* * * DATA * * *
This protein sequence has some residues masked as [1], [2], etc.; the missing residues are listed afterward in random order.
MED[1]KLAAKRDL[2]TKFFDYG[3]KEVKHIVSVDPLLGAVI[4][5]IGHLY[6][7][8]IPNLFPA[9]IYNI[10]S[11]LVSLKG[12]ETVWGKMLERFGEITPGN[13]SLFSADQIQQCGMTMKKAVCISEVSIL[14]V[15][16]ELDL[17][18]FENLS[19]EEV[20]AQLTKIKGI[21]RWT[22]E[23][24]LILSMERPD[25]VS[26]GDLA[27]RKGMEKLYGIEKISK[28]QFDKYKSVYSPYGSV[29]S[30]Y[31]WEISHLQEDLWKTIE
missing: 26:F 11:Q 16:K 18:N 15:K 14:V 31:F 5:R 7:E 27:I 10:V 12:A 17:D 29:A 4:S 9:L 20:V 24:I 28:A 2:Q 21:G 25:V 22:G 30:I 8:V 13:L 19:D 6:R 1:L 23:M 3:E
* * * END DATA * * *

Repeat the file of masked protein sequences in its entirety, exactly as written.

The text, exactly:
This protein sequence has some residues masked as [1], [2], etc.; the missing residues are listed afterward in random order.
MED[1]KLAAKRDL[2]TKFFDYG[3]KEVKHIVSVDPLLGAVI[4][5]IGHLY[6][7][8]IPNLFPA[9]IYNI[10]S[11]LVSLKG[12]ETVWGKMLERFGEITPGN[13]SLFSADQIQQCGMTMKKAVCISEVSIL[14]V[15][16]ELDL[17][18]FENLS[19]EEV[20]AQLTKIKGI[21]RWT[22]E[23][24]LILSMERPD[25]VS[26]GDLA[27]RKGMEKLYGIEKISK[28]QFDKYKSVYSPYGSV[29]S[30]Y[31]WEISHLQEDLWKTIE
missing: 26:F 11:Q 16:K 18:N 15:K 14:V 31:F 5:R 7:E 27:I 10:V 12:A 17:D 29:A 4:S 9:L 20:V 24:I 28:A 2:Q 21:G 25:V 22:G 30:I 8:V 13:L 19:D 6:R 1:L 23:M 3:E